There’s a large number of colours available in the palette, and the bar that appears beside the image retains the last eight colours you’ve used, which is really useful and makes colouring in areas you want in the same colours easy to do.  It also means it’s easy to use many colours to get a smooth colour gradation, something that you can’t do with other colouring apps I’ve seen.

The pencil tool

There’s a slider bar with the tool so you can select the width of the pencil stroke, which is great.  The finest settings allowed me to add patterns to the image.  This is something that sets the app apart from others I’ve seen, which only allow a flood fill.

The finer lines and the ability to zoom in to the area you’re colouring mean you can get into the tiniest areas to colour, which at the original image size may have been a challenge, especially when printed on paper and coloured using coloured pencils.

The line isn’t a solid line, it has texture to it just as if you’re colouring on paper with a ‘tooth’ (texture).  This means that optical mixing of colours is possible, as well as adding texture to that mixing.  It also means that a smooth blend of colours is achievable.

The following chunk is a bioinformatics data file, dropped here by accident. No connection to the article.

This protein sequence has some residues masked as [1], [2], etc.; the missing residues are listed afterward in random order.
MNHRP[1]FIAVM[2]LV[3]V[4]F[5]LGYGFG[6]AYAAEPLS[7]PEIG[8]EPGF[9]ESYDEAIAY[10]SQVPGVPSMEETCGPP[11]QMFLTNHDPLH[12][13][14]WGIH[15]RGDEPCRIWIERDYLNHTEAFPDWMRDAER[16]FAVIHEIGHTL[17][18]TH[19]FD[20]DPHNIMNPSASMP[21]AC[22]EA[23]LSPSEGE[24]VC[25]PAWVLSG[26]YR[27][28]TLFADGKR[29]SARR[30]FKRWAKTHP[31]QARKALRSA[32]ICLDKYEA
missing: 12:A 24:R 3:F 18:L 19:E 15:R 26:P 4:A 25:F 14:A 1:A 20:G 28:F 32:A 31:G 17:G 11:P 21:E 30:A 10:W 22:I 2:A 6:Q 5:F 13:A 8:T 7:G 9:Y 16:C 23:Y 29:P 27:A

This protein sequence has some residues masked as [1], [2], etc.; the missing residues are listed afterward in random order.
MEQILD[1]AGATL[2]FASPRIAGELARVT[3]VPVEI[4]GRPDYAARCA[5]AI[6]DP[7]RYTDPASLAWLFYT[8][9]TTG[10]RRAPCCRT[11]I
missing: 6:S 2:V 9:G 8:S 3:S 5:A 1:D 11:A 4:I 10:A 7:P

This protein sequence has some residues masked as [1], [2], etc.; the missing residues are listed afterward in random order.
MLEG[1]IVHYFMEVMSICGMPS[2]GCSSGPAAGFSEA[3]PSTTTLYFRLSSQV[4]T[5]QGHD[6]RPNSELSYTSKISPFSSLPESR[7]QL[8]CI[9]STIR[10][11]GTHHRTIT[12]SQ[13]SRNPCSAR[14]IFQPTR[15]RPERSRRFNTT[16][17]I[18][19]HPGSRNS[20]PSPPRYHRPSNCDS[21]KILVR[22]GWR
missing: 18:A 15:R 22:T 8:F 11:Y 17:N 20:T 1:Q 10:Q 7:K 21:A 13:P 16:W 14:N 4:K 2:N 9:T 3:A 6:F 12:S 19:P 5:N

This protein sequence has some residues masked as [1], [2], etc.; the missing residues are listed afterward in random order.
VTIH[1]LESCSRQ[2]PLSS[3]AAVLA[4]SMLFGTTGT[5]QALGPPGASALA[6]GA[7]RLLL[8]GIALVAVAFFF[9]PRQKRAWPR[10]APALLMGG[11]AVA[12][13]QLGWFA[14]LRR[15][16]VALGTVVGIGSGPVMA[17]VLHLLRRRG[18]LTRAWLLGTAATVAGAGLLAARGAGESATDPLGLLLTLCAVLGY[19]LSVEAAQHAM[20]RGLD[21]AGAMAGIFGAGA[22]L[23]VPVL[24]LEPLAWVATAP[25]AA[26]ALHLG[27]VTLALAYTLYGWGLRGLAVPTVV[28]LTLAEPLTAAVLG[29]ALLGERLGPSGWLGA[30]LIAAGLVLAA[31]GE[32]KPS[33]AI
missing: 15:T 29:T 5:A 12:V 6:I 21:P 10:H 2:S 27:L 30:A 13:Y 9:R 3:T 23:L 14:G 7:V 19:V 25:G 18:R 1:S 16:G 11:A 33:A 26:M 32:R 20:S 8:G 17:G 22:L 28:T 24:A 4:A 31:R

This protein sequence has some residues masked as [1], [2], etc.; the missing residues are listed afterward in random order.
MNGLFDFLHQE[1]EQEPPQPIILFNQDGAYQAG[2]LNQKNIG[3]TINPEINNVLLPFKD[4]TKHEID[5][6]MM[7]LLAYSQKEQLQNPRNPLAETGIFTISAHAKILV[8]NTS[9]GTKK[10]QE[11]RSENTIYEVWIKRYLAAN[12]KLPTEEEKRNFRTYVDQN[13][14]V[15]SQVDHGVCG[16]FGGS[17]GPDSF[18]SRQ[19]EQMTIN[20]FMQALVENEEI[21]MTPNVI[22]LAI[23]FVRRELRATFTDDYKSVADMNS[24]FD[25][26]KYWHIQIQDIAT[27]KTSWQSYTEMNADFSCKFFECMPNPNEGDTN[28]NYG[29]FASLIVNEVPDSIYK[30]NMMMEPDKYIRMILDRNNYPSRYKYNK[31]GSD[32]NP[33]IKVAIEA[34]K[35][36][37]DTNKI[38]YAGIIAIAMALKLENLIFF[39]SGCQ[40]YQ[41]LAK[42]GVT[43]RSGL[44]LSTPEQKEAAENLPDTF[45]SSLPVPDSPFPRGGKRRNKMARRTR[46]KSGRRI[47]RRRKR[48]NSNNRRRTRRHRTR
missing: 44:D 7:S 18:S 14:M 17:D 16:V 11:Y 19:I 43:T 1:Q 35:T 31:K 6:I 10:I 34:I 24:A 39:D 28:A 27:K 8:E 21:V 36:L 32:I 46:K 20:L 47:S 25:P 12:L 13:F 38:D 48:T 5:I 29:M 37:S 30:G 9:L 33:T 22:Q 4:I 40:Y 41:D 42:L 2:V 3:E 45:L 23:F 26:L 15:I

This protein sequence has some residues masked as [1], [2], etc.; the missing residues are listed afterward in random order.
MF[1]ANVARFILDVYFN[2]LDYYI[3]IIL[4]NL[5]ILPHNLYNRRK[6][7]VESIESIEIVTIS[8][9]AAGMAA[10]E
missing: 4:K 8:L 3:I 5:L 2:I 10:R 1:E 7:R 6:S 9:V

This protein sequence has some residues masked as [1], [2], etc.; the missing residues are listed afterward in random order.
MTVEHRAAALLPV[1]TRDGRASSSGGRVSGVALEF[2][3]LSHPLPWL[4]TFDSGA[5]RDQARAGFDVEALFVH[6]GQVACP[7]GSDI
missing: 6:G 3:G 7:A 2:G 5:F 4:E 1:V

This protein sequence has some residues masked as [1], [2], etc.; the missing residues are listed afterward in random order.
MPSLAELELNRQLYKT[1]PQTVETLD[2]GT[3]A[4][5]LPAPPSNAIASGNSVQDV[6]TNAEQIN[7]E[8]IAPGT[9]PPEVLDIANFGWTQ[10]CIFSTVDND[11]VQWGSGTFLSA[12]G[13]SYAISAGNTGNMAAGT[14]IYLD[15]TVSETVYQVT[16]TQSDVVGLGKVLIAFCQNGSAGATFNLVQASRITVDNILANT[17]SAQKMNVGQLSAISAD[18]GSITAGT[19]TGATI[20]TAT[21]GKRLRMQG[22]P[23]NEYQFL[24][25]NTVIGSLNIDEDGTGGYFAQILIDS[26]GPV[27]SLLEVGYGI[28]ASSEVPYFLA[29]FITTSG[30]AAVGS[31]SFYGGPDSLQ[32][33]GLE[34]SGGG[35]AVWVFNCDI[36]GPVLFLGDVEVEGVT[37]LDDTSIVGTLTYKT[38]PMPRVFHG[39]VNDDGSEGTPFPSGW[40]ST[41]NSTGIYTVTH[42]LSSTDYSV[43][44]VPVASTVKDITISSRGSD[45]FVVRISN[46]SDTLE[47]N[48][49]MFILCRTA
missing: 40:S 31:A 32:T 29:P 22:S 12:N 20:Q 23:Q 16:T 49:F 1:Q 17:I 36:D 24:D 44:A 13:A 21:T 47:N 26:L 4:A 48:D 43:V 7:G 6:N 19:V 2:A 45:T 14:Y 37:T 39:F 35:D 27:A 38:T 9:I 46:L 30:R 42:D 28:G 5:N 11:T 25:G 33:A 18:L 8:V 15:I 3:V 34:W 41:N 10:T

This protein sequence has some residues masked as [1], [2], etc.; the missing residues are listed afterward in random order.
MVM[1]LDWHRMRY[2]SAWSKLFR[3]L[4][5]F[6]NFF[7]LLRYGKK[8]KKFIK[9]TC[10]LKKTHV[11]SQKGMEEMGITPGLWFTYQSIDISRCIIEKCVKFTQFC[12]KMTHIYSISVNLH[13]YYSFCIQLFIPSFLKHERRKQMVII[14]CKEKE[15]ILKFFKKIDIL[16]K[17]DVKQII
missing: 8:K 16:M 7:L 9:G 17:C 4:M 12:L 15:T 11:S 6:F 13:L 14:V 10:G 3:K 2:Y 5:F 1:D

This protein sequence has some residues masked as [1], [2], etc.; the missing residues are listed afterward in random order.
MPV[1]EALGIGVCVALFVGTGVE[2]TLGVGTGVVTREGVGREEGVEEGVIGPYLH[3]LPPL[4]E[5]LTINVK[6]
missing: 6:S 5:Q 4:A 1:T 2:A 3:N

The colours lay nicely on top of each other, thanks to that bitty texture; one colour doesn’t obsure the other, unless you use a lot of pressure and it’s what you want.

Oh, the colours don’t obscure the black outlines of the colouring page, no matter how hard you press.

My surface pen is pressure sensitive, and that makes the colouring experience a lot more comparable to colouring on paper with pencils, but without the mess!  I don’t know what it’s like on a screen that isn’t pressure sensitive, or how it works if I use my finger instead of the pen.

I am really impressed with the results and how the pencil tool works.